Adventures in Moving… with Bees!
by Grace Chapman, Director of Horticulture, Lewis Ginter Botanical Garden
Note: We recently welcomed Grace Chapman, our new director of horticulture, to the Garden. This blog post is about her transition to Richmond, it originally appeared on Grace Chapman’s personal blog, Sewn and Grown.
After a great six years in the Philly area, life has taken me south of the Mason-Dixon line again! A few weeks ago, I started as Director of Horticulture at the Lewis Ginter Botanical Garden in Richmond, VA. Leaving Philly is bitter-sweet. I made wonderful friends and was surrounded by a horticultural mecca of outstanding public gardens. With my love of traveling and exploring new places, I’m excited to start the next chapter of my life and make Richmond my home.
My wonderful parents, Alice and Jim, flew up from Florida to help me move. I have to say, I’m not a lady who travels light. Our 17-foot moving van was filled with a two-bedroom apartment’s worth of furniture, hundreds of books, supplies for all of my various hobbies (quilting, soap making, gardening, etc.), about 40 house plants, two cats, and… two beehives.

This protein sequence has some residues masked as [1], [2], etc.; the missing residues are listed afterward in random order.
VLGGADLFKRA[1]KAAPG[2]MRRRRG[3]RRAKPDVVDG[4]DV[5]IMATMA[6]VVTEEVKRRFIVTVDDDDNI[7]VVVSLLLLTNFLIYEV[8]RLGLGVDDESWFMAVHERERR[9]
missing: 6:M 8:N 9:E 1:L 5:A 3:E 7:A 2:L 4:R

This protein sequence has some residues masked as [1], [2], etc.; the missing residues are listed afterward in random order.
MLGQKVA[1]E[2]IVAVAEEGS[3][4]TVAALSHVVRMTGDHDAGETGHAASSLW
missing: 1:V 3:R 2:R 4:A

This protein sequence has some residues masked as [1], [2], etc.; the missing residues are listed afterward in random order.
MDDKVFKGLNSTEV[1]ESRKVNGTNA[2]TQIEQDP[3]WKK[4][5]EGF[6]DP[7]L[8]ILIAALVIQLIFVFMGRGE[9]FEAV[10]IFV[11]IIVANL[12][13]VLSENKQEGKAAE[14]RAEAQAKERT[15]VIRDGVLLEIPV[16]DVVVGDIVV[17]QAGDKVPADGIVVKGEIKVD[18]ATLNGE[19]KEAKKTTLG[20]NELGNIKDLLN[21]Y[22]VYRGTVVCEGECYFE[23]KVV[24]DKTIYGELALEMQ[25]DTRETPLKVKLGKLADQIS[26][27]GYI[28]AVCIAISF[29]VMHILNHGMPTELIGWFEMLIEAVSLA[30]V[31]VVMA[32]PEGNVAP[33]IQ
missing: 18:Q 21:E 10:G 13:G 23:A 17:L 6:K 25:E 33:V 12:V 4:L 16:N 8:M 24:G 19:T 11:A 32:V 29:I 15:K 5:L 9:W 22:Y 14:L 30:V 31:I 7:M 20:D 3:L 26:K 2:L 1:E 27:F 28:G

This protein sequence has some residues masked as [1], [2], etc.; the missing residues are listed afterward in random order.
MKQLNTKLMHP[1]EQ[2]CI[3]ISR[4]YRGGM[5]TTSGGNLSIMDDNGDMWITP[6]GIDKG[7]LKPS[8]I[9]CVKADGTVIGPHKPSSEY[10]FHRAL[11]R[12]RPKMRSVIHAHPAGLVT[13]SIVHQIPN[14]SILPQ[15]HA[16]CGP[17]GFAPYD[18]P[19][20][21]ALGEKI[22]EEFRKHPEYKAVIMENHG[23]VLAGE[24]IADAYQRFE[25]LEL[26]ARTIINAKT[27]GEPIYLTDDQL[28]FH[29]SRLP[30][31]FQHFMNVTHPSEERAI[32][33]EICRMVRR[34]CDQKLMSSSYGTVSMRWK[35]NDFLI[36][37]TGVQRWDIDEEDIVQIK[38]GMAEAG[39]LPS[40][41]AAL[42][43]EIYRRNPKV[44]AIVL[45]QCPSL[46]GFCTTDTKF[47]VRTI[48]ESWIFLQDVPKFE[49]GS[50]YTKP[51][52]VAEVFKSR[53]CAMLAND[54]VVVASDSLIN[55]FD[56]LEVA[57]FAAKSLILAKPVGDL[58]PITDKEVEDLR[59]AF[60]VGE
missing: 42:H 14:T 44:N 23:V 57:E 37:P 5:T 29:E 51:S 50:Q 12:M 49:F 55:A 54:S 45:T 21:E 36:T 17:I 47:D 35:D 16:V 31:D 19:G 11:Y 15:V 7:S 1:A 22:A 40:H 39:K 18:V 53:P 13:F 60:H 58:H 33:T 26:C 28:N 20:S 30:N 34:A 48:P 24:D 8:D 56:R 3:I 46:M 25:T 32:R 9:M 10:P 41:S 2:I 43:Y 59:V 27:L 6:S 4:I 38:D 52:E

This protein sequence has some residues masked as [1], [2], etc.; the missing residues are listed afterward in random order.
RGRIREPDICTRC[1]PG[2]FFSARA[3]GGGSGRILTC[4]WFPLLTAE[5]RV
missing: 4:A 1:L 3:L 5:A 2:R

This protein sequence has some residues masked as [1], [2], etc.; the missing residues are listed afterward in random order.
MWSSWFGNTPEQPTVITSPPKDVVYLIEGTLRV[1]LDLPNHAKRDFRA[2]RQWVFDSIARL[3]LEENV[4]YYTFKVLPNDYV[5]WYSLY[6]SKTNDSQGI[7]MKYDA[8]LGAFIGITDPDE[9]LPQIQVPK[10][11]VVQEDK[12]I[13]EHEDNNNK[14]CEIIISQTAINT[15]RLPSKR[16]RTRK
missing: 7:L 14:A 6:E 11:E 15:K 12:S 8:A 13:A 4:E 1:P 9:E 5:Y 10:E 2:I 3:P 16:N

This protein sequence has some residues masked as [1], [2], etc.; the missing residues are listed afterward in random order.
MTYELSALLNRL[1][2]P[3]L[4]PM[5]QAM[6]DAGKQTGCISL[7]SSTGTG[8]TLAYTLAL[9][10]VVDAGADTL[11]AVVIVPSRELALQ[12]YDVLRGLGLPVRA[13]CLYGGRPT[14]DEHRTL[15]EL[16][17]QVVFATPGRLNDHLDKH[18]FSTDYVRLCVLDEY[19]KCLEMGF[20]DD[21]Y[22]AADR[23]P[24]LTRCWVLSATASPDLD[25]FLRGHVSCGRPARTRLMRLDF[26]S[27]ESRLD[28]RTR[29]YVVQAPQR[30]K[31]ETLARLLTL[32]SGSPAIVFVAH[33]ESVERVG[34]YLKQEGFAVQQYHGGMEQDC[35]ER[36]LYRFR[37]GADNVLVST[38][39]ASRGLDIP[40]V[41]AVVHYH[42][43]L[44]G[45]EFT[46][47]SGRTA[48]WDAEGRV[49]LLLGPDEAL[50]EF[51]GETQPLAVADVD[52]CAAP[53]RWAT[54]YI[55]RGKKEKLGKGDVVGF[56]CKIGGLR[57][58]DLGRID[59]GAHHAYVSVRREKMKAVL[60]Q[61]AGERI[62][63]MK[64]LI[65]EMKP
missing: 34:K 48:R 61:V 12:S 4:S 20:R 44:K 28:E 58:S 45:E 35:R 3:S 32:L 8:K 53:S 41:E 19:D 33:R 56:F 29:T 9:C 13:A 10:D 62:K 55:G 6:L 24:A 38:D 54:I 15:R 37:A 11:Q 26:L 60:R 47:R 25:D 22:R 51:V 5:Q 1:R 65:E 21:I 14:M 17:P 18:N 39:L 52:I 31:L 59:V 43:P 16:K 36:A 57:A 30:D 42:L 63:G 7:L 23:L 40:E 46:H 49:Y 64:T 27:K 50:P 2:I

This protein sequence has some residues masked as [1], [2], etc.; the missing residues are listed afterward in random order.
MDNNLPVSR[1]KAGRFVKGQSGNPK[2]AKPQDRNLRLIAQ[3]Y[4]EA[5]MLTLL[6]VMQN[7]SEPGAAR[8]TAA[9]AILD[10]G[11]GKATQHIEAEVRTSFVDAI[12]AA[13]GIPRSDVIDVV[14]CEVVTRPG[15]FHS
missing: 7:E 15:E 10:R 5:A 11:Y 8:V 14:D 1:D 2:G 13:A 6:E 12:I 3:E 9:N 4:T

Yes, I know it is not normal to take beehives with you when you are moving to a new state, but I couldn’t leave my girls behind! To move the bees, I purchased screen bottom boards and screen inner covers. The night before the move, my dad helped me install the screen tops and cover the entrance after the bees had all gone in the hive for the night. We then secured the hives with straps to keep all of the boxes together. The next morning, we used a hand-truck to wheel the hives into the back of the moving van. During travel, the outer cover was left off of the hives, with the screen inner covers keeping the bees inside of the hive.
Air circulation is the most important factor in moving bees. Normally, many of the bees are our foraging during the heat of the day, so having everyone “at home” greatly raises the temperature in the hive. The bees are at risk of not having enough moisture to cool the hive and becoming overheated. Every two hours, we pulled over and opened the truck to let fresh air in. We also sprayed water into the top of the hives, through the screen tops. Once we arrived in Richmond, we unloaded the hives to their new location, which was along the bank of a lake on the property of Lewis Ginter Botanical Garden next to another beekeeper’s hives.
The hives seem active and happy. I have been feeding heavy sugar syrup with a top feeder to get them ready for winter. Hopefully the girls will like their new home in Virginia and make lots of honey next season!